“Right, I’ve left a message; your turn. Try your Ma again.”

I call Granny and Roge who been angry since the Salisbury incident (not Nobuchok, the other crisis involving soft toys on The Plains). In fact, it’s more that I left them alone to cope with the children in order to go drinking with my wayward older sister, which they find unforgivable.

“Hello Granny,” I say upbeat.

“Hello,” she says coolly.

I tell her about Sienna’s green-stick fracture to her wrist and Granny defrosts in seconds, wanting to know how her little sunbeam is.  I tell her I was out with some girlfriends at the time.

She groans. “Did you drink too much?”

Me: “Yes.”

Granny; “You’ve got to stop this, you’re nearly 40.”

“I’m 34! Si was looking after them and forgot to put up her bedrail.” I say, throwing him under the bus.

Granny: “Typical.”

Me: “I know, he does one night and she ends up in A & E.”

Granny: “Men!”

Si rolls his eyes and leaves the room. I imagine he’s sneaked off for an hour visit to the loo with the newspapers but miraculously he returns having folded the washing.

“We’re not all bad, Granny,” he says loudly.

I tell her he’s folded the laundry.  She says I don’t know I’m born, Roge hasn’t lifted a finger for the past 49 years, which I know isn’t true but it makes me laugh.  Si is laughing that now Roge is getting it in the neck instead of him.  I am glad to be back on good terms with Granny, we clash from time to time but it’s never for very long because we love each other dearly.

I’m just about to ask about next week when she reads my mind, “Listen, your father and I have spoken and now we’re feeling a bit stronger – we think we can manage the little ones.”

And instead of saying thank you, I say. “I think it might be a bit much so why don’t you just have Sienna and I’ll ask Edwin and Penny if they’ll have Vita in Parracombe (the farm in Devon).”

Granny likes the sound of this plan very much. “Because Sienna doesn’t wake up as early as Vita, does she?”

Me: “No, not ’til 7.30.”

Granny: “That’s still very early but Roge can do the morning shift until I’m ready at 10.” (Granny doesn’t do mornings).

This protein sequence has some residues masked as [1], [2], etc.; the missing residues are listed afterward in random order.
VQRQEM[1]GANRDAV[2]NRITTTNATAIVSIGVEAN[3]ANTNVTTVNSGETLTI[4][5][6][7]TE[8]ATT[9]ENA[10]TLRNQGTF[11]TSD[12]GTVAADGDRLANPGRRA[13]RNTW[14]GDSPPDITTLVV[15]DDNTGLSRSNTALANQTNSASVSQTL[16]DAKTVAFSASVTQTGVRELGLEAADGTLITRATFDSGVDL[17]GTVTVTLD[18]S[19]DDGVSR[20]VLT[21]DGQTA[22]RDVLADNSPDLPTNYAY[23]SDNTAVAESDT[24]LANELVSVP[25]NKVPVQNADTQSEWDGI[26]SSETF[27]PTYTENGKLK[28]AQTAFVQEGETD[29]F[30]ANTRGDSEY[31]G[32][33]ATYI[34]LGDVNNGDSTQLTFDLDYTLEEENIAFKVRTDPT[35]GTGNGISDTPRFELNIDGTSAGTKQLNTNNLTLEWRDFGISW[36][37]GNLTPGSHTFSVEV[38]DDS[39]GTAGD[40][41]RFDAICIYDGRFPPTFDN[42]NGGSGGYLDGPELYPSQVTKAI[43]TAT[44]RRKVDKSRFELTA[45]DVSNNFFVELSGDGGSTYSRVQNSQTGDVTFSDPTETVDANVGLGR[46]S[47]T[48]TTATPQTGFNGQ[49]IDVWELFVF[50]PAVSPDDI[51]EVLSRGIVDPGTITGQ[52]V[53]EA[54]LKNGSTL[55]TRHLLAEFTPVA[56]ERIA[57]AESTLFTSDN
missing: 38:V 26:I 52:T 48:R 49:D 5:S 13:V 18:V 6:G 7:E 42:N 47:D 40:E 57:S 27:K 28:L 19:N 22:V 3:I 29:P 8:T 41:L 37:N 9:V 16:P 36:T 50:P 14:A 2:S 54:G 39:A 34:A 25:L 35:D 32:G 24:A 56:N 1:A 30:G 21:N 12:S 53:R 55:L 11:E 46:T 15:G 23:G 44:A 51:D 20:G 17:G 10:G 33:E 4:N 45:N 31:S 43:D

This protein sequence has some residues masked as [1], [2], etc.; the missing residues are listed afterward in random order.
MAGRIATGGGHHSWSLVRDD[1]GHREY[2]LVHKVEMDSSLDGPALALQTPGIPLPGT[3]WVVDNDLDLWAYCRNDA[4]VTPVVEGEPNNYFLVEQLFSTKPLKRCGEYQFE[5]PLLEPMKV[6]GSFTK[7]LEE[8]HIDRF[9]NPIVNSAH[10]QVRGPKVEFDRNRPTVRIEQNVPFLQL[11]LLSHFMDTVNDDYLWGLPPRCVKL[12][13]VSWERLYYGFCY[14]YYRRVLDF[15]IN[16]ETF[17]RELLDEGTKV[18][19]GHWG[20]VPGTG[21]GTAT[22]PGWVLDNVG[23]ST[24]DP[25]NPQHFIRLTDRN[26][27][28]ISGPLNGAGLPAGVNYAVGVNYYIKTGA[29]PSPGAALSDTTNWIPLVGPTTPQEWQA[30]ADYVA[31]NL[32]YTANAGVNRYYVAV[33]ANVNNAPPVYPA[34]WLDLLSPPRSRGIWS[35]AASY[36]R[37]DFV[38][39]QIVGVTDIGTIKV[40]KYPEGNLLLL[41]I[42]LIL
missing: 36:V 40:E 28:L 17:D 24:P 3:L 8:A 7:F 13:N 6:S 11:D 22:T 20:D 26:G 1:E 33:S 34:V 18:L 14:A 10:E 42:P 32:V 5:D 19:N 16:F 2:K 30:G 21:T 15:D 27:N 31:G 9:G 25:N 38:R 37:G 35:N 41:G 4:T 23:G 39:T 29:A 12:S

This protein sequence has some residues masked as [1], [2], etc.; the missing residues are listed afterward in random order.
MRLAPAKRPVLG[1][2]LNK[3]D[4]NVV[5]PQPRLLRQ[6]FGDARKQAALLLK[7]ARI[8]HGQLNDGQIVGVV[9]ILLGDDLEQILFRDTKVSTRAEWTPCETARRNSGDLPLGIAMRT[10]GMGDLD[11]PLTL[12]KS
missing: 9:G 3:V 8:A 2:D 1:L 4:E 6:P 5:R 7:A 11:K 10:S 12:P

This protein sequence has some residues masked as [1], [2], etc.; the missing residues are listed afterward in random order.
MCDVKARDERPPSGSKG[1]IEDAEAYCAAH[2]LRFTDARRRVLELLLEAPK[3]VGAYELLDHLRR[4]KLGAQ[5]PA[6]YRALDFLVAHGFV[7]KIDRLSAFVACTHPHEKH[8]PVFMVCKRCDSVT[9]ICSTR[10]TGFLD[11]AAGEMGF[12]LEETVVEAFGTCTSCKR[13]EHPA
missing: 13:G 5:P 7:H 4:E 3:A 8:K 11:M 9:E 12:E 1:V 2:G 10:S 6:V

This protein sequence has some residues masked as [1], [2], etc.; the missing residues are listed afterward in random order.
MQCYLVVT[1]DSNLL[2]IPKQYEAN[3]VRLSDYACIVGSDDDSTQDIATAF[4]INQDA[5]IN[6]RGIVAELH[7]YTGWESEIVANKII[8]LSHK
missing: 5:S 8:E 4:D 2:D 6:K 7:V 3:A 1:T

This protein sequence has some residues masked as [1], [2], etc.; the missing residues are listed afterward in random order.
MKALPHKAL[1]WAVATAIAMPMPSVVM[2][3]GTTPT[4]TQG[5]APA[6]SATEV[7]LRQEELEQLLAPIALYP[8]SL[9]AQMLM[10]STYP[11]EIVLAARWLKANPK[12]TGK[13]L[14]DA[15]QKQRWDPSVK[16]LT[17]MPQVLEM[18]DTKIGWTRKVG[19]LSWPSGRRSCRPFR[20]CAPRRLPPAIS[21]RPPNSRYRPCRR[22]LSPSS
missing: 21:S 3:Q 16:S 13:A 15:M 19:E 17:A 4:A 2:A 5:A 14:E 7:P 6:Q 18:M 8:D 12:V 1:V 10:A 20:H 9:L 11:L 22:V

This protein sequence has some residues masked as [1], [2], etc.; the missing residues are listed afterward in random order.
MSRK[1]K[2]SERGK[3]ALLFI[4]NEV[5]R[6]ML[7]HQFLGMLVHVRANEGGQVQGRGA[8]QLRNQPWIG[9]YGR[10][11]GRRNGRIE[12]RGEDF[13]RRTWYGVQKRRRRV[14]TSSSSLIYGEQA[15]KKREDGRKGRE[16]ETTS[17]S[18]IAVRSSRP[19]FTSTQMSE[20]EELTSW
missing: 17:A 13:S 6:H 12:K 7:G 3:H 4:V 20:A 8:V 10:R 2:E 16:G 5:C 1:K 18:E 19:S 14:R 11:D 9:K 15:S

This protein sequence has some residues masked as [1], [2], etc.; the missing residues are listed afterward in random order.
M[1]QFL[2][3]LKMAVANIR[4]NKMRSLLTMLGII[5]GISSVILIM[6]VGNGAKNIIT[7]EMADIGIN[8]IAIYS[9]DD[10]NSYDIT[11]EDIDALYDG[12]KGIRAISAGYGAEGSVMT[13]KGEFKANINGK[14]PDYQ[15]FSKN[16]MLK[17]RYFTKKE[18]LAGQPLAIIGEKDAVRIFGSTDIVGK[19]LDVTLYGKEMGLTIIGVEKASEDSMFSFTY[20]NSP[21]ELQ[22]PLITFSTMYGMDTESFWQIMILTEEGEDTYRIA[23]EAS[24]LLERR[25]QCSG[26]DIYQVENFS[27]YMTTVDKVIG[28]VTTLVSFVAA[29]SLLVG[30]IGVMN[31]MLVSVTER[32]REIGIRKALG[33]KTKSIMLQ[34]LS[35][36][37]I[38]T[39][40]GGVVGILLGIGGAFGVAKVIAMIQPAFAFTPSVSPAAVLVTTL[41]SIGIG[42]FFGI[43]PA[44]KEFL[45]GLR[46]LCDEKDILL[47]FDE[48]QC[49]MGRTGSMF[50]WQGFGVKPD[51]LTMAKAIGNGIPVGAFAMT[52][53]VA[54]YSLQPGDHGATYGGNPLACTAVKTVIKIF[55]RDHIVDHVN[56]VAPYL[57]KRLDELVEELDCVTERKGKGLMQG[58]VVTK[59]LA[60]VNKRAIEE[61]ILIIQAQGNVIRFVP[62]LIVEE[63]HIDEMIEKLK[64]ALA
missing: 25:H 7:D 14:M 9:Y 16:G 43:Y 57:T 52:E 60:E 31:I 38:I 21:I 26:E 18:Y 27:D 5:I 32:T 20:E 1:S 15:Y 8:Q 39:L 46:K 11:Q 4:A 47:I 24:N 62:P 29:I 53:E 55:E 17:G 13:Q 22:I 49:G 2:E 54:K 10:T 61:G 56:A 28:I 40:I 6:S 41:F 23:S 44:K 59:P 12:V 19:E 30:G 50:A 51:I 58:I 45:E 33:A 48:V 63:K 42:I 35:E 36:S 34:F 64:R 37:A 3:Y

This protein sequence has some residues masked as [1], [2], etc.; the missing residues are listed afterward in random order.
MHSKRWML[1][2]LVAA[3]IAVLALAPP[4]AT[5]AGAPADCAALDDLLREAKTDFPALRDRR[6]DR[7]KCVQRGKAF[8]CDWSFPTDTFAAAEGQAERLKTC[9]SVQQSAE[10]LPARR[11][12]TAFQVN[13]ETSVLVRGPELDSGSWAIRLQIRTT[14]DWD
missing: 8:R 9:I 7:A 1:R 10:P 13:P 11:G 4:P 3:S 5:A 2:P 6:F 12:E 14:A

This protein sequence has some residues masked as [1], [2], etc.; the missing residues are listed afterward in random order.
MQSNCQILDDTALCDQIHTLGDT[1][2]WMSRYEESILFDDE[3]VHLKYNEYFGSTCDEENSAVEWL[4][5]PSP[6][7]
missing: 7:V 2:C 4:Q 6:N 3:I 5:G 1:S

We organise the drops off plan and I hang up. “One down. One to go.”

Si: “You lied and are going to hell.”

Me: “If I told her Sienna gets up at 5 she wouldn’t do it.”

My phone pings; it’s Mandy WhatsApping me: “I just drank your f***ing b milk in my coffee!!!!! I didn’t put it on Buck’s cornflakes cos I realised it was gross but he used it in my coffee (he takes his black). Just made myself sick. Hate you – all your fault. [PUKE FACE]

***

Some hours later, Simon’s father calls.  Si spends 15 minutes buttering him up and I am supposed to close the deal.  “Well, I’m glad the bull’s performing well, Dad.”

Edwin: “Yes.”

Si: “Wish this one was.”

Edwin: “What?”

Si: “Just handing you over to Nessa.”

I take the phone and he says: “Now let’s not beat around the bush I know why you’re calling. Penelope and I will have the children on one condition.”

Me: “Okay…”

Edwin: “I’m after some publicity for my new Limousin genomics programme so I’m laying down a Country Matters challenge for you.”

Me: “Right…”

Edwin: “I want you to collect semen from Shakin’ Stevens and I have a feeling you’ll be very good at it.” Bizarrely Edwin names all his bulls after 80s pop stars. I accept his challenge and hang up.

W*nking off Shakin’ Stevens – talk about taking one for the team.

***

 Si is still chuckling about Shakin’ Stevens at bedtime when we fall into our love nest, me, dog tired from my hangover, Simon, dead, from looking after the kids for a whole 24 hour period. Weak.

We cuddle up and start to kiss. My phone pings and we break apart. It’s Mandy on What’sApp. Si sighs. “Parking Nazi is back on Facebook.” And the sad truth is, instead of having sex I swipe to the page and read out the latest missive from Queen Fiona, more excited by Miss Julie calling The General a ‘pr*ck’ and ‘giving him the middle finger’ than the prospect of sex with my husband. Poor Simon.

Still, we’ll always have Italy….